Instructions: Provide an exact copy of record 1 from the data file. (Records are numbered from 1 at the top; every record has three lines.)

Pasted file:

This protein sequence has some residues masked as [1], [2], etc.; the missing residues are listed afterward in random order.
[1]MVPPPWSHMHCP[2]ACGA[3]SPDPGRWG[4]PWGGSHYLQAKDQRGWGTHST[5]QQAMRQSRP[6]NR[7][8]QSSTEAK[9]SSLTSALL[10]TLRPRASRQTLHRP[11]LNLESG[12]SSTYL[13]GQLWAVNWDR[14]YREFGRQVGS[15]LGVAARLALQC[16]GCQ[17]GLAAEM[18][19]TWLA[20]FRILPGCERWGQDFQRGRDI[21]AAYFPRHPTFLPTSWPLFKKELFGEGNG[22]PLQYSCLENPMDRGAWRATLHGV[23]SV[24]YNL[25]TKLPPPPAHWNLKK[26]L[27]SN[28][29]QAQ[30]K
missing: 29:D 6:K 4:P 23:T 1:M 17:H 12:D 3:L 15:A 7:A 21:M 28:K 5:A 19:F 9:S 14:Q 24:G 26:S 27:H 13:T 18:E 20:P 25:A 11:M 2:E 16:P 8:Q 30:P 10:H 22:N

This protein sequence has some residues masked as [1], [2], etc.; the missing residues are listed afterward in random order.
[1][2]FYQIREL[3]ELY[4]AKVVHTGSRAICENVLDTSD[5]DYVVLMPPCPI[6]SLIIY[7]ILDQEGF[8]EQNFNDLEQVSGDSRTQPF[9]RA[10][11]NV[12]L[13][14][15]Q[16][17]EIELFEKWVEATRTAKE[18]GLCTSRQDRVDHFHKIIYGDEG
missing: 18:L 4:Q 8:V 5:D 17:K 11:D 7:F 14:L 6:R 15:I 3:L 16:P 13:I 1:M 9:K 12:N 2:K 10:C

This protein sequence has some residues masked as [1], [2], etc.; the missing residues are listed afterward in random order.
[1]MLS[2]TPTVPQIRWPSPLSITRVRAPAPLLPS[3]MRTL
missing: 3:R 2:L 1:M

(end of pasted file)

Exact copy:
This protein sequence has some residues masked as [1], [2], etc.; the missing residues are listed afterward in random order.
[1]MVPPPWSHMHCP[2]ACGA[3]SPDPGRWG[4]PWGGSHYLQAKDQRGWGTHST[5]QQAMRQSRP[6]NR[7][8]QSSTEAK[9]SSLTSALL[10]TLRPRASRQTLHRP[11]LNLESG[12]SSTYL[13]GQLWAVNWDR[14]YREFGRQVGS[15]LGVAARLALQC[16]GCQ[17]GLAAEM[18][19]TWLA[20]FRILPGCERWGQDFQRGRDI[21]AAYFPRHPTFLPTSWPLFKKELFGEGNG[22]PLQYSCLENPMDRGAWRATLHGV[23]SV[24]YNL[25]TKLPPPPAHWNLKK[26]L[27]SN[28][29]QAQ[30]K
missing: 29:D 6:K 4:P 23:T 1:M 17:H 12:D 3:L 15:A 7:A 21:M 28:K 5:A 19:F 9:S 14:Q 24:G 26:S 27:H 13:T 18:E 20:P 25:A 11:M 2:E 16:P 8:Q 30:P 10:H 22:N